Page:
Version française
Home     About     Download     Resources     Contact us    
Browse thread
Objective Caml 3.00 released
[ Home ] [ Index: by date | by threads ]
[ Search: ]

[ Message by date: previous | next ] [ Message in thread: previous | next ] [ Thread: previous | next ]
Date: -- (:)
From: Xavier Leroy <xleroy@p...>
Subject: Re: what does "32-bit integer" mean?
> 	A comment on the documentation for the integer types.
> What does '32 bit integer' mean?

It means "an integer whose machine representation consists of 32
binary digits".  How surprising...

> What is the meaning of 'bitwise or'?

It means "the logical `or' operation applied bit per bit to the
machine representations of its two arguments".  Unexpected, isn't it?

(I think you just won the first prize for most vacuous question asked on
this mailing list.)

> It is _necessary_ to say something like
> 	'implements an integer with 32 bit twos complement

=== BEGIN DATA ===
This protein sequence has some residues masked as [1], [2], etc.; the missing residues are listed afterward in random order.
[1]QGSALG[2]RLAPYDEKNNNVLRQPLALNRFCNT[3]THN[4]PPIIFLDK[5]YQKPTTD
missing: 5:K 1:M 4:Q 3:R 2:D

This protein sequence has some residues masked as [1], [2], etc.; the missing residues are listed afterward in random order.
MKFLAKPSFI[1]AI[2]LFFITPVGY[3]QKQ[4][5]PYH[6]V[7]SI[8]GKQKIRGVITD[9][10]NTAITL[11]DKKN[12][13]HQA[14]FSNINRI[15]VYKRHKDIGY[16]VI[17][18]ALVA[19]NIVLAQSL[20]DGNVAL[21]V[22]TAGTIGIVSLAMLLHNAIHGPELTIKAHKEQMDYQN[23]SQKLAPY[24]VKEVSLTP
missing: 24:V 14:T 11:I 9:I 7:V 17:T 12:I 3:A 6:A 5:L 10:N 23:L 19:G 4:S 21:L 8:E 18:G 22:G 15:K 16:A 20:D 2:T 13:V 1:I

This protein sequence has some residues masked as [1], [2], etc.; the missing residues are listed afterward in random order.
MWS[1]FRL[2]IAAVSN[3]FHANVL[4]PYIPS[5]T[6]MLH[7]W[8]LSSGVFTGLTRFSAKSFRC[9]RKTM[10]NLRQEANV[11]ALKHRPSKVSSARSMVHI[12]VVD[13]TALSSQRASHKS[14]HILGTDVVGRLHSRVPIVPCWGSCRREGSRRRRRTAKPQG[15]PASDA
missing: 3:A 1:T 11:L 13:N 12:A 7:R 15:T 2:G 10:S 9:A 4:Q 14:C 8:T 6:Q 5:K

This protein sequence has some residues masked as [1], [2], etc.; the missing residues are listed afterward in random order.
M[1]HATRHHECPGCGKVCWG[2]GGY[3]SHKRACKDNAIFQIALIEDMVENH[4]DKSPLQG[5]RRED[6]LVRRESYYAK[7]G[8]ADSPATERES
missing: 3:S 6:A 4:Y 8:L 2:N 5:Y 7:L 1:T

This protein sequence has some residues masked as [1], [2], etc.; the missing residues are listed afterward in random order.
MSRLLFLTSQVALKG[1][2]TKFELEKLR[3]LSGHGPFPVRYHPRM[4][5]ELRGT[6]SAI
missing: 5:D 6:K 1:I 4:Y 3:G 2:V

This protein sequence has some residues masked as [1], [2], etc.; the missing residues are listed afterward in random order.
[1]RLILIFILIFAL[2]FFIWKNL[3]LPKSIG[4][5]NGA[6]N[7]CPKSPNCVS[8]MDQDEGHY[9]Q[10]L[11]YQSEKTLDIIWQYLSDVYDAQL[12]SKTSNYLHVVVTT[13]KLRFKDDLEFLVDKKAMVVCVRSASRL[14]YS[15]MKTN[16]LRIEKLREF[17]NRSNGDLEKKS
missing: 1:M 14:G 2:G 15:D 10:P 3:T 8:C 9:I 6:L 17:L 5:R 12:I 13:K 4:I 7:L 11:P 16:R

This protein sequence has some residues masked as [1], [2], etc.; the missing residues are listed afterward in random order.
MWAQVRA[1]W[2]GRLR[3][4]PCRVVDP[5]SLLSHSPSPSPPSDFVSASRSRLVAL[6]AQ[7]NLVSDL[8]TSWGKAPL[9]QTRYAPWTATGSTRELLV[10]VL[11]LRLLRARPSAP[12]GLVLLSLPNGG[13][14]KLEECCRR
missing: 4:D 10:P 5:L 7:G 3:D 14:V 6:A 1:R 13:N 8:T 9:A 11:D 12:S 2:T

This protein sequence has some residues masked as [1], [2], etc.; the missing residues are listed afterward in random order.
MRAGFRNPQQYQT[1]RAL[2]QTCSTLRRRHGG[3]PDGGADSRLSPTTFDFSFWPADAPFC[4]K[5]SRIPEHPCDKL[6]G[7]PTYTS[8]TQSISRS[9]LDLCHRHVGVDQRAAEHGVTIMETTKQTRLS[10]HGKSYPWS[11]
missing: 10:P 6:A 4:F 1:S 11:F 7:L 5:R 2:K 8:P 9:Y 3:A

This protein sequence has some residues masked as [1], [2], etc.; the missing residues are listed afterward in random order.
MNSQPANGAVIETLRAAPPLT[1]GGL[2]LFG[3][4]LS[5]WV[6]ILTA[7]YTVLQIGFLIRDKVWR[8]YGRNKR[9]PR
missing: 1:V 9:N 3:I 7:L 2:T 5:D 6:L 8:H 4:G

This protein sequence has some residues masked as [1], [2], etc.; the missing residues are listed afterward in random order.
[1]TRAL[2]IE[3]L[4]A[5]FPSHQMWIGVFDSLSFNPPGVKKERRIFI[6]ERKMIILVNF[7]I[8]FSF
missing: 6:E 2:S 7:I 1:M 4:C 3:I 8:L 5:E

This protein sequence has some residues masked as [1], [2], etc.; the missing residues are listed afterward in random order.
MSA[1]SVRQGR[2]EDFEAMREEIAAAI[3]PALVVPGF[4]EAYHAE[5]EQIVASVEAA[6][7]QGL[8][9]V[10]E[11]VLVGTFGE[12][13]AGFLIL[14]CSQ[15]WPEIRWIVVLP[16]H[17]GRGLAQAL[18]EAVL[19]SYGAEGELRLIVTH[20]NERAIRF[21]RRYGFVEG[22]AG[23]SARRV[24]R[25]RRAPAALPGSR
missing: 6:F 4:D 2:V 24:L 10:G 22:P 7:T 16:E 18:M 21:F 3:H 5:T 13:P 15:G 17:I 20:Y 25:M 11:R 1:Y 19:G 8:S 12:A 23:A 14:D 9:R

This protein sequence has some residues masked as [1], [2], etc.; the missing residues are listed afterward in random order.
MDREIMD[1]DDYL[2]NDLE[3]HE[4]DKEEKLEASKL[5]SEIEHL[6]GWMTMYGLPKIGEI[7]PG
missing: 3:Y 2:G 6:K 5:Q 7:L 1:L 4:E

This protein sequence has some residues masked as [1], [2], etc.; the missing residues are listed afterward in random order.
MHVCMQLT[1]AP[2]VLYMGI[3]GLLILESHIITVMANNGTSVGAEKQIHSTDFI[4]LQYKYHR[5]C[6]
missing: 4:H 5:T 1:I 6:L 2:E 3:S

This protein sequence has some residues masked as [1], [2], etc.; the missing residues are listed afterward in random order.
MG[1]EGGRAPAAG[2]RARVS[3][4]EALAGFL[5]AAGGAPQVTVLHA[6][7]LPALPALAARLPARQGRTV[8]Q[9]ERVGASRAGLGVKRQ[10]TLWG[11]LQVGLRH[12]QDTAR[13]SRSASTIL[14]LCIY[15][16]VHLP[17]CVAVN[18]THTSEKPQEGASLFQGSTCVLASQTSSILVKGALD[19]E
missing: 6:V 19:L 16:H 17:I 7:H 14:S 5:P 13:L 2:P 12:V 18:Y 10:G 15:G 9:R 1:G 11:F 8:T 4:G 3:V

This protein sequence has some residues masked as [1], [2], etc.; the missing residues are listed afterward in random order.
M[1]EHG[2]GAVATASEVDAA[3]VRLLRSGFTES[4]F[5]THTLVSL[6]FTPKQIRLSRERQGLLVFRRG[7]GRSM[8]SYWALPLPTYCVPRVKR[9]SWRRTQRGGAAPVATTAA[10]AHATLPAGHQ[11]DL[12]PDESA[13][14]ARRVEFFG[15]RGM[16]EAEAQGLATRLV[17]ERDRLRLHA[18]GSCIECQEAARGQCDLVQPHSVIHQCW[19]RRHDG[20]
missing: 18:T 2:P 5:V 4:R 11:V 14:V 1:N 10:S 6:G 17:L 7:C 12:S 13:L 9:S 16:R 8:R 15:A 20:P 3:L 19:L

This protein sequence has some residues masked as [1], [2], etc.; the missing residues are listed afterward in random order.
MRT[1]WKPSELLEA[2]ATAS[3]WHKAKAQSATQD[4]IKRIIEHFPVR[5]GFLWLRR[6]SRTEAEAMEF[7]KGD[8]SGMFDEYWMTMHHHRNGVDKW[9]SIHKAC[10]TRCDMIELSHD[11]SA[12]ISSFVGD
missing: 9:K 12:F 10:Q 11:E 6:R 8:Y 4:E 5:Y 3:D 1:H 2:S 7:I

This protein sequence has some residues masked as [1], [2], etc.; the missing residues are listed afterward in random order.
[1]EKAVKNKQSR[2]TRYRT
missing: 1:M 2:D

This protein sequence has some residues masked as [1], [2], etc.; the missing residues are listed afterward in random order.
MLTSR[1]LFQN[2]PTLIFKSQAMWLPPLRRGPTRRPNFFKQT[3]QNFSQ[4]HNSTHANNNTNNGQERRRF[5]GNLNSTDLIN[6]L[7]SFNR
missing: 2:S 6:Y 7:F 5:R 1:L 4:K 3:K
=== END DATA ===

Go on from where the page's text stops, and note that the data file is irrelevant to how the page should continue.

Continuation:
> representation' for either of these statements to be meaningful,
> that is, to establish a mapping between an array of 32 bits,
> and an integral value. 

Ah, twos complement and ones complement -- comp.lang.c 's favorite
flame war.  (I know you love flame wars, but are you sure we should
have this one here?) 

Caml integers are C integers in (slight) disguise -- by virtue of the
Caml bytecode interpreter being written in ANSI C.  C integers are
machine integers in (slight) disguise.  The ANSI C reference explains
what can be assumed on integers and what is machine-dependent.  Yes,
bitwise operations expose the difference between twos complement and
ones complement.  So what?

At any rate, no ones complement computer have been produced in the last
20 years, so it should be safe to assume twos complement if you need
to make that assumption.

This reminds me of a nice compiler book from the late 60s, whose title
is something like "Compilation for digital computers".  Presumably, in
these days, one had to specify that one's computer was digital, not
analog.  Now we don't bother.

- Xavier Leroy